SAP reports quarterly revenues that fell by 9 percent thanks to a decrease in spending on business software, but increased adoption of its products by SMBs may help it through economically challenging times. The president of SAP North America suggests that SAP is unconcerned by the seemingly imminent acquisition of Sun Microsystems by Oracle.
The future of the enterprise will be a hybrid, at least when it comes to
software as a service, the president of SAP
North America told eWEEK in a recent interview.
"Businesses will likely have to have both on-premises and SAAS
[software]," Rob Enslin said during an Oct. 21 customer event in New
York. "On-demand applications certainly are
significant, but when you run mission-critical applications, so many other
factors need to be taken into account; these potentially keep those
mission-critical applications on premises."
The cloud "is going to be a realistic option for mission-critical
applications," Enslin added, "but it's going to take time."
The future of software, and how businesses use it, is certainly on the minds
of SAP executives in the wake of the
company's Oct. 28 quarterly earnings call. As reported by a number of news
outlets, including Bloomberg,
the software maker is
predicting a 6 to 8 percent dip in software and service revenue for 2009. The
company's total revenues for the quarter fell by 9 percent year over year, even
as net income rose 12 percent.
Earnings and revenue were expected to be higher. While the drop in SAP's
numbers may be largely chalked up to the effects of a still-moribund economy
and an attendant cut in IT spending by major corporations, it calls into
question what SAP can do to regain some of
That effort will be dependent, in some part, on SAP
making its software road map appealing to current and future clients.
To compound matters, one of SAP's major
rivals in the enterprise space, Oracle,
is seemingly on the verge of removing
all roadblocks to its acquisition of Sun Microsystems. That $7.4 billion deal
was already approved on Aug. 20 by the Department of Justice, although European
Commission regulators have been urged by some software industry groups to block
the takeover in Europe.
So far in 2009, Oracle has launched a number of new applications and
capabilities, such as a
suite of solutions through its Oracle Accelerate program,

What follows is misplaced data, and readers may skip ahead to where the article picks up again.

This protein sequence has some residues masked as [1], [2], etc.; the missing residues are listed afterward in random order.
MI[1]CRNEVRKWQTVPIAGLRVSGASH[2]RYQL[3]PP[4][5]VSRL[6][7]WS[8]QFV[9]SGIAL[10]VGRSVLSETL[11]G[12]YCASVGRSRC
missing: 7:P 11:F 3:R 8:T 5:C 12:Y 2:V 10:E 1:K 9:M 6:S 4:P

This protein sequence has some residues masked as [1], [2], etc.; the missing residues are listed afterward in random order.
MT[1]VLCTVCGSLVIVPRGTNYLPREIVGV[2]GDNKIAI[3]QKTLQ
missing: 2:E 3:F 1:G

deepen companies' access to business intelligence, transportation management
and other functionality. Many of SAP's
offerings touch on those same areas, including enterprise-critical applications
such as BI and data warehousing.
Publicly, SAP is taking care to show a
lack of concern over Oracle's Sun acquisition.
"I don't think it's going to impact us," Enslin said. "Oracle
will have to compete against IBM,
[Hewlett-Packard] and others; whereas we've always had good partnerships."
Recent deals include an agreement with HP to integrate
SAP BI applications with the HP Neoview platform
and an expansion of a partnership
with Novell to cover governance, risk and compliance solutions.
There is also a difference in the strategies that both companies are willing
to share with the outside world. Oracle
CEO Larry Ellison recently expressed interest in taking market share away from
IBM in the systems business,
and recent Oracle releases such as Fusion
Middleware 11g aim to consolidate
enterprise-network aspects such as IT governance and service-oriented security
into a single homogeneous stack.
SAP, at least according to Enslin, does
not have Oracle-style aspirations to make itself into the newest end-to-end
software, service and infrastructure company.
The focus instead will be on its core products, such as the next version of SAP
BusinessObjects Explorer announced on Oct. 27 during the SAP TechEd conference
in Vienna, Austria, layered with additional functionality and applications courtesy
of the cloud.
"Developed apps on demand that plug into platforms like Business Suite
7," Enslin suggested, will become the "significant play" for
companies. SAP Business Suite 7, unveiled in
February, is designed to allow companies to create and manage efficient and
flexible business processes; IT players including IBM
partnered with SAP for the rollout to
During the Business Suite 7 launch event in New York
on Feb. 4, SAP co-CEO
Leo Apotheker referred to Business Suite 7's ability to enact processes across
multiple parts of a company, as well as integrate those processes with advanced
analytics, as indicative of "the future of enterprise computing."
Apotheker said, "We actually have a vision of how business should evolve
in the future ... We believe that the world is evolving toward business
The continued focus on cost-cutting by small and midsize businesses and the
enterprise, he added, will only boost SAP's
fortunes in the long run.
"Customers want things with immediate returns. 'How are we going to
cost-cut?' 'We have a good supply chain, but where is the revenue going to come
from?' They want to squeeze whatever they can out of what's left of their
budgets," Enslin said. "The shift now is around analytics, which is
where things like [SAP BusinessObjects]
Explorer come into play."
SAP seemed to recognize companies'
generally squeezed IT budgets by allowing customers to cherry-pick the functions
of Business Suite 7 needed for their businesses without necessarily upgrading to
the entire platform. This also allows SAP to
appeal more strongly to SMBs, which have become an increasing part of its
With businesses cutting back on software spending over the past year-and
perhaps continuing to do so into early 2010-smaller businesses may help SAP
reverse some of its current financial trends. An Oct. 28 statement by Apotheker
seemed to suggest as much.
"Despite the continued tough spending environment," the co-CEO
wrote as an accompaniment to SAP's earnings
report, "we are pleased to see further progress in the evolution of our
volume business as a result of smaller deals."